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Across Mass Ave is the Rogers Building. While much of MIT was built in around 1915-1916, this building was built in the 1930s to provide an interface to Mass Ave, but built in the same style – with an impressive dome.

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The Maclaurin Building’s dome is equally impressive – highlighting a reading room on an upper floor.

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The Green Building. Cambridge has laws restricting height, so to get around this MIT built the first floor 30′ high. Unfortunately because of this design the winds around this building hamper the ability to open and close the doors some days.

The artwork in front ‘The Big Sail’ was rumored to be an effort to deflect the wind – but MIT says this is an urban legend.

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Finally the Ray and Maria Stata Center. As anyone who has studied any architecture can immediately tell it is a Frank Gehry design.

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North Adams, MA – May 2018 – Mass MOCA

The Massachusetts Museum of Contemporary Art is located in the small far northwestern Massachusetts town of North Adams. With a name like that it has been abbreviated to Mass MOCA.

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Located in an old factory complex it is now home to 19 galleries and 100,000 square feet of space. As we arrived we stopped by the cafe for lunch and had the opportunity to listen to some musicians.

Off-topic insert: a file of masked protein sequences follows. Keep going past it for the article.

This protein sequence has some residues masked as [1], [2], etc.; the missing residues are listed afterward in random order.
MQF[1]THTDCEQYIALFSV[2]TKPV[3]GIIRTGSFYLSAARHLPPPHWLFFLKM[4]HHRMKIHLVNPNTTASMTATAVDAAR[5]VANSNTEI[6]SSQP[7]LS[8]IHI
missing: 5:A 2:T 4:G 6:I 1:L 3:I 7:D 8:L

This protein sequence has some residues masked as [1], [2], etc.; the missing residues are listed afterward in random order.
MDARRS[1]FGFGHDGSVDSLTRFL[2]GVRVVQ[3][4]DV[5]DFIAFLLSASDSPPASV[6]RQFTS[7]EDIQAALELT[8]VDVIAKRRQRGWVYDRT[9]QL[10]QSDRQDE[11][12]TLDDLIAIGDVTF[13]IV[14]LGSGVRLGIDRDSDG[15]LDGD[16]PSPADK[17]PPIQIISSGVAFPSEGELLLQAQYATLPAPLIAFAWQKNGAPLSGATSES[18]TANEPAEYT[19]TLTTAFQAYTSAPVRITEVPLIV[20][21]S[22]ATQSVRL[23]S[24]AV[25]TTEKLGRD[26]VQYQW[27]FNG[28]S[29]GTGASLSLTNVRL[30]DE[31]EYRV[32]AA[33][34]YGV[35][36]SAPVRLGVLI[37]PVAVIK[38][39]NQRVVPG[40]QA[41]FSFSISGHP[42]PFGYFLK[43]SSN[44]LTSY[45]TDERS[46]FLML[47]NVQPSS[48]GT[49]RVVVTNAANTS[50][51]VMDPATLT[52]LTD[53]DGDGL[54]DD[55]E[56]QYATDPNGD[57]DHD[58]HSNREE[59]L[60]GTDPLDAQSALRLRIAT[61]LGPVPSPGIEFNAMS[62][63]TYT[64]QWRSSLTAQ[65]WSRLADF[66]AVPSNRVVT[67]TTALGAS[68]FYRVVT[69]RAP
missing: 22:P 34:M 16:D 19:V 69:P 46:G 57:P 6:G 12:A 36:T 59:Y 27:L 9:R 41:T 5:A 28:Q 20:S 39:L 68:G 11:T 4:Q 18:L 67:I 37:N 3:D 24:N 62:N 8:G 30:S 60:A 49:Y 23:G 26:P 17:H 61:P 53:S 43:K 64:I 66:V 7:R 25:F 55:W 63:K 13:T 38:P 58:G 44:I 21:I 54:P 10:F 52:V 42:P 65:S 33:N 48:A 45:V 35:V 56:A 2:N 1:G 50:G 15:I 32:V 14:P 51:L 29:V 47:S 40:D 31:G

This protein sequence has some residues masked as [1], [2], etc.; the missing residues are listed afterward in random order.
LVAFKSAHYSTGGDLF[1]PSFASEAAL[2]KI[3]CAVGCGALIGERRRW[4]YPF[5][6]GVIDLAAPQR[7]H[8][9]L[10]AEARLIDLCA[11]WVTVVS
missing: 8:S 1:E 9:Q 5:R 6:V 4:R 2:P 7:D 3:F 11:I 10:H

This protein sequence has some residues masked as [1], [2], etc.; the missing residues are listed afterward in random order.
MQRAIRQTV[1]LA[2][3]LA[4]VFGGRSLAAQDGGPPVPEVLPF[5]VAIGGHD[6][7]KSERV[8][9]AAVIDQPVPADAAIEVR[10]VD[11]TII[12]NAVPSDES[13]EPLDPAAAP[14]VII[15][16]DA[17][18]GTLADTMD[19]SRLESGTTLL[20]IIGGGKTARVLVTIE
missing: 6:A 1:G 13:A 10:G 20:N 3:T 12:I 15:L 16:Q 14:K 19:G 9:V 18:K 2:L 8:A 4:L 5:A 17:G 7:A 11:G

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The galleries are scattered throughout the buildings – mixing new construction with the existing buildings.

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As with many contemporary art pieces, they are sometimes subjective to interpretation.

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A fencing mask with feathers.

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Pallet art with a record player (that was stuck on the same part of the same song).

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You have to hand it to them – they are creative.

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At first this seemed like a re-used satellite dish.

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But upon closer inspection it had hundreds of small reflective panels at different angles. All the little red spots are actually reflections of a nearby exit sign.

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The building itself is interesting with it’s high ceilings.